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Light bundles?

  1. Mar 17, 2003 #1
    i was wondering what happens where an infinite number of lightbeams meet in one point/knot in open space or anywhere..
    how come they do'nt mess up one another? is this on account of their being massless?
    ..anything we see, any lightbeam that reaches our eye is crossed infinite times by beams from any direction..

    i could'nt surf an answer for this..

    [added:] even though they're massless, there must be a reason why all the involved electromagnetic fields do'nt mess..
     
    Last edited by a moderator: Mar 17, 2003
  2. jcsd
  3. Mar 17, 2003 #2
    Well, they are massless, so they don't exactly "run into each other".
     
  4. Mar 17, 2003 #3
    The "Principle of Superposition."

    Lots of fields, EM being one of them, obey a principle where if you add up two valid solutions you always get a third valid one. In physical terms, this means light waves pass through each other without even 'seeing' each other.
     
  5. Mar 17, 2003 #4
    have you ever thought of the concept"anti light".anti light stays in one spot,has no mass in motion,but has rest mass.can't be seen unless your moving relavent to it.i mean as you move through them then they enter your eyes then you see things if you were in the dark and they where around you.but in order for you to see them they would have had to hit matter so the image is encoded on the anti light photon.and that only if you anti light interacts with you eyes like normal light,because its anti matter!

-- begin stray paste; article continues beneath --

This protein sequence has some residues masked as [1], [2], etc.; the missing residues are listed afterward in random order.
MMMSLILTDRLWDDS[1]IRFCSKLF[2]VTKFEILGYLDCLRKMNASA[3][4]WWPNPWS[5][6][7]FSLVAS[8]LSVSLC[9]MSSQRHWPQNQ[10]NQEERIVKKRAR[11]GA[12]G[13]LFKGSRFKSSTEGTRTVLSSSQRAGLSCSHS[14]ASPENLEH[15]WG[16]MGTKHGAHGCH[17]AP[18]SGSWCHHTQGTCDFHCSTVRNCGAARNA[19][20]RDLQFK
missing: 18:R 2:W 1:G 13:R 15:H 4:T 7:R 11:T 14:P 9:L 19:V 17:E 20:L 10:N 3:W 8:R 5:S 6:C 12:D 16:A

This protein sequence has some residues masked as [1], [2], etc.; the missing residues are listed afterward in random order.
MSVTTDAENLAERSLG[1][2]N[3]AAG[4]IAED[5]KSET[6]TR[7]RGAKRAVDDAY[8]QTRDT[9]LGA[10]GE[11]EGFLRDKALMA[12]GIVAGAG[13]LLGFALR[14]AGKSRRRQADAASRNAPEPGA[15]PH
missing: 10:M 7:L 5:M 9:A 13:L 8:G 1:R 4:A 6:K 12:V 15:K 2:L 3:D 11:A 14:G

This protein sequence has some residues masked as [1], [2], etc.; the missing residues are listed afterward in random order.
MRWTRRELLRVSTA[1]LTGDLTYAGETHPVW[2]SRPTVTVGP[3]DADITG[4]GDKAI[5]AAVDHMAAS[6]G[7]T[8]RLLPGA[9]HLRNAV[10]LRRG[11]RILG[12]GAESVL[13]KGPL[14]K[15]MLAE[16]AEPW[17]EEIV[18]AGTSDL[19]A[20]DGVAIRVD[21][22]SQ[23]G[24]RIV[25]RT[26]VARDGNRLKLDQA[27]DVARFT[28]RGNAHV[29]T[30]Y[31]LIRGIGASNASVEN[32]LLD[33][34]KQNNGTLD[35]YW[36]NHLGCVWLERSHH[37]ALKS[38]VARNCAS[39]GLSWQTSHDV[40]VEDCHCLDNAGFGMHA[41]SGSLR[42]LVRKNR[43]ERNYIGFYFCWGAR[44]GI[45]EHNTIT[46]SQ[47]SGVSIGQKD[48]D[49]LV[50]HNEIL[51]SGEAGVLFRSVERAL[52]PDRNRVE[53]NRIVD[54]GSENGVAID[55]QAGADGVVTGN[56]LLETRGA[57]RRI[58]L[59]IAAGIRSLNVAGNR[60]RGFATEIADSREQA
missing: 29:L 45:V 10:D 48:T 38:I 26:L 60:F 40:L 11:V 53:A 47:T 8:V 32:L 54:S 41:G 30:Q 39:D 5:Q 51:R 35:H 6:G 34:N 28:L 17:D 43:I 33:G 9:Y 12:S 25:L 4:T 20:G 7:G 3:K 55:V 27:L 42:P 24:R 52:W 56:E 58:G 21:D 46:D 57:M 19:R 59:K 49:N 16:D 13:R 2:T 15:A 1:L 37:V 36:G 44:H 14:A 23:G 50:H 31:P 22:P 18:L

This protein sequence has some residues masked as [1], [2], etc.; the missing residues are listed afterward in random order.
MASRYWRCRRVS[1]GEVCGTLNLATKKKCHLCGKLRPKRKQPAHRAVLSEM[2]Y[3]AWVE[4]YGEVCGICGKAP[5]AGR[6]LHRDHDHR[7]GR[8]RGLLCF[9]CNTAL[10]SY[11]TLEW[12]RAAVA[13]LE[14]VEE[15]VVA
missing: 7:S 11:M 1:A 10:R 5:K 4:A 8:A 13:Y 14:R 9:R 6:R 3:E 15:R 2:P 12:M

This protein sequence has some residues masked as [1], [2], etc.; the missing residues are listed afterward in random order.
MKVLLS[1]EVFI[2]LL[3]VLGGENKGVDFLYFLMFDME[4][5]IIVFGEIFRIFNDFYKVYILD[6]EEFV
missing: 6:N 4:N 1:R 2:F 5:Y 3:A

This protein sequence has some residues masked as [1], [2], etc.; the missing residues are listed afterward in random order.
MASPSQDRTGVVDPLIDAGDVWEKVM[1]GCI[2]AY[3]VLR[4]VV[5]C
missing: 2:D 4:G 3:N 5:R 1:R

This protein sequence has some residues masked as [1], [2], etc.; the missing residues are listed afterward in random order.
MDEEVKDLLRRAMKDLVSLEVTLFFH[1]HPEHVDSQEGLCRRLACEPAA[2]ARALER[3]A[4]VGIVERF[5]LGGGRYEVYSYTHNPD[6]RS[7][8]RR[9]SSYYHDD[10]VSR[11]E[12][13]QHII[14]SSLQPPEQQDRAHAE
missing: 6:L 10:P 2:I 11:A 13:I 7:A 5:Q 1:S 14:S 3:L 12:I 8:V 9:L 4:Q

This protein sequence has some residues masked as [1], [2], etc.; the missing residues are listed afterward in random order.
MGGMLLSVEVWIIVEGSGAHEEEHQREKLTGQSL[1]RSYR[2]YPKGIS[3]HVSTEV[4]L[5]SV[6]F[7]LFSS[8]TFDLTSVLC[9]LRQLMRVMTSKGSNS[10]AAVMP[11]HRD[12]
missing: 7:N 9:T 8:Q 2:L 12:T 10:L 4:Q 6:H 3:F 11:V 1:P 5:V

chosenone,

    Did you read the post "read before posting"? Re; The part of not using someone else's question as an avenue for pushing non-conventional theories
     
    Last edited by a moderator: Mar 17, 2003
  6. Mar 17, 2003 #5
    Do you mean to refer to fermions?
     
  7. Mar 17, 2003 #6

    Tom Mattson

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    roeighty,

    There are 4 fundamental forces in nature, and these four are the only known means by which particles interact. Photons do not carry electric charge, color, or flavor, so they cannot interact via the EM, strong, or weak forces respectively.

    That leaves gravity.

    In principle, photons can interact gravitationally, because in GR, all matter and energy shows up in the energy-momentum tensor, which determines the curvature of spacetime. Thus, there should be a weak gravitational interaction between photons. However, this interaction is predicted to be very weak, which is why it is not noticeable.
     
  8. Mar 17, 2003 #7
    Holy cow!
     
  9. Mar 18, 2003 #8
    Tom: I thought photons did exhibit electromagnetic properties. Isn't it true that when a photon stops, before it's energy goes down to 0, there is an EM chain reaction? Or have I got it all confused with something else?
     
  10. Mar 18, 2003 #9

    Tom Mattson

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    Heh. OK, I saw the picture, and I don't get it.
     
  11. Mar 18, 2003 #10

    Tom Mattson

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    All's I'm saying is that they don't interact with each other via the EM interaction. That's what the original question was asking.